After an official visit to the Yongbyon nuclear facility in January 2004, Siegfried Hecker from the Los Alamos National Laboratory, noted that North Korean officials “stressed that the DPRK now has a nuclear deterrent and that US actions have caused them to strengthen their deterrent – both in quality and in quantity.”(Though he notes that he could not assess from the technology he observed whether the country actually had a nuclear weapons program).
With the increase in terrorist actions against civilians around the world, the prevalence of militarist illogic, the proliferation and increase in demand for nuclear weapons technology by the US and other regimes, the nightmare of nuclear weapons being used by state or non-state terrorist groups now cannot be discounted.
The security and civil liberties of people within the US and many other countries around the world has also been eroded by programs of domestic repression and surveillance.
The NewStandard recently reported details about ‘the Matrix’ (or Multi State Anti-Terrorism Information Exchange), a federally-funded, corporate run database containing billions of records with such information as current and past addresses and phone numbers, arrest records, real estate information, voter registration records, and hunting and fishing licenses of ordinary citizens. With its database open for use by government agencies of participating states, the Matrix is just one of the networks of domestic repression to be employed since September 11.
Racist profiling of South Asian and Middle Eastern people in the US also led to the detention of around 1000 people the wake of September 11. Such ‘immigration sweeps’ have been recorded throughout the three years with The NewStandard reporting roundups among the Latino community in Southern California as recently as June 2004, which resulted in the detention of 400-500 people.
The cover of the war on terror has also been used to justify economic policies that siphon resources to ruling classes. Bush employed a $151.1 billion expenditure on the invasion of Iraq along with cuts in major federal programs in a tactic that Paul Krugman called “starving the beast.” “Radical conservatives,” Krugman’s New York Times column said, “are intentionally creating huge deficits so that the government cannot finance its spending and so that there will be a radical downsizing of government programs for the middle class and poor.” The Washington-based Institute for Policy Studies observes that “Federal spending cuts will deepen the budget crises for local and state governments, which are expected to suffer a $6 billion shortfall in 2005.”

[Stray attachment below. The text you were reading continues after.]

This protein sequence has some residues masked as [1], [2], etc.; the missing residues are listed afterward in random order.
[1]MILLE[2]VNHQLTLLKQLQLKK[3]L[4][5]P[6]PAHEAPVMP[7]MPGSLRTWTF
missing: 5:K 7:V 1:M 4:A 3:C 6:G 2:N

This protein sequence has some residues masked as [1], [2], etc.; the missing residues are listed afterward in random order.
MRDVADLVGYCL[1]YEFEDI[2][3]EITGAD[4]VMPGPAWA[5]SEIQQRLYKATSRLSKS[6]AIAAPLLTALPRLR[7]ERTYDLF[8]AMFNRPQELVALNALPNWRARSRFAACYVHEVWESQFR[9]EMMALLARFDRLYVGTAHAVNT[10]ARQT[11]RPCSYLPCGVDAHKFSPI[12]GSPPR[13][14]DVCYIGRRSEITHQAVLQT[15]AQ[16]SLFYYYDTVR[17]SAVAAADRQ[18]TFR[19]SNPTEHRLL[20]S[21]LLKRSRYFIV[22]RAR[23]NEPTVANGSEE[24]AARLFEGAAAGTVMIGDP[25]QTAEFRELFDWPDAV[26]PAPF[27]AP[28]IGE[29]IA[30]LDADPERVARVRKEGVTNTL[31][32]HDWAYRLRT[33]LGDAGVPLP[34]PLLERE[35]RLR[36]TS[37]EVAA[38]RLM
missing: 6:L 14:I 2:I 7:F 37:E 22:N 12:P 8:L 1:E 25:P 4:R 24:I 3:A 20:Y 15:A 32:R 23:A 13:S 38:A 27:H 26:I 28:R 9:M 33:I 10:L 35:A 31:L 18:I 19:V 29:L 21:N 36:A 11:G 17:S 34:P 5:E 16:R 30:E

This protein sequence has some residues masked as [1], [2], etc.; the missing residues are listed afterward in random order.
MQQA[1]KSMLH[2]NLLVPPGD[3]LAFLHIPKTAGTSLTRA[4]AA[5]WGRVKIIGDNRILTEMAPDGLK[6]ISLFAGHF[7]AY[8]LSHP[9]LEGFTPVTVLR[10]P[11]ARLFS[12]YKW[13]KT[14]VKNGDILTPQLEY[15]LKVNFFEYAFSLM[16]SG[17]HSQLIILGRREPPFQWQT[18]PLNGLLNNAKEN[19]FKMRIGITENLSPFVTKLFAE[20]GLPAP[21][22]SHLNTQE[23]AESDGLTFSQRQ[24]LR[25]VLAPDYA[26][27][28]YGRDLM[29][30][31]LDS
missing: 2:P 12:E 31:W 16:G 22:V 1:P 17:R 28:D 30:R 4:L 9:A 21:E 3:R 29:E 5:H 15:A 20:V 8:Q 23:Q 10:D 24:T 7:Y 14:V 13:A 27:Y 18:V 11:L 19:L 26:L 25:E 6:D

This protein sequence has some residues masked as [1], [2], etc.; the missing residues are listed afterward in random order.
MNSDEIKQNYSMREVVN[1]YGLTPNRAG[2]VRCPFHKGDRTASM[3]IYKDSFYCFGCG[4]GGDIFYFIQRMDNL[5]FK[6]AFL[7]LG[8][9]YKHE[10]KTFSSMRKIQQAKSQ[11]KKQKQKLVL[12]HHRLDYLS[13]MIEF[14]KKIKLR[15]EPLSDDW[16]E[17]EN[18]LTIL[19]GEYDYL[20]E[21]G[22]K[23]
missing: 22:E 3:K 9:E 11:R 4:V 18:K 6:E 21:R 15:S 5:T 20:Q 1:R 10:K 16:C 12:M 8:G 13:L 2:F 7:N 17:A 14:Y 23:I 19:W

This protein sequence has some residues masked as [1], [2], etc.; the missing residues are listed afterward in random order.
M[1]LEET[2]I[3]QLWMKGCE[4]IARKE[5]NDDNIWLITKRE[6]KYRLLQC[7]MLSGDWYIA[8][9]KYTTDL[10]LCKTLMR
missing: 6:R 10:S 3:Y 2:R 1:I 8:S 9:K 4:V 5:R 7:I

Economists such as Doug Henwood have estimated that each US household will pay around $3,415 to fund the war – while the wealthy have already been granted substantial tax cuts. Meanwhile, weapons makers such as Lockheed Martin have gained substantial profits from the increased demand for their products, and companies such as Halliburton and Bechtel have also reaped huge quartely profits as a result of government contracts in Iraq – all subsidized by taxpayers’ money.
Internationally, the hobgoblin of ‘terrorism’ was used to justify crackdowns and repressive legislation in many countries around the world. Amnesty International (AI) found that in the Middle East specifically, governments and US authorities indulged in “mass arrests, prolonged detention without charge or trial, incommunicado detention, torture and ill-treatment, strict secrecy surrounding the fate and whereabouts of some detainees, and apparent extra-judicial killings.” The invasion of Iraq also heightened insecurity by serving as a pretext for militarist adventures in other parts of the world – Indonesia’s invasion of Aceh, for example, came soon after the US invasion of Iraq, and shared many of its features, including media management through embedded reporters.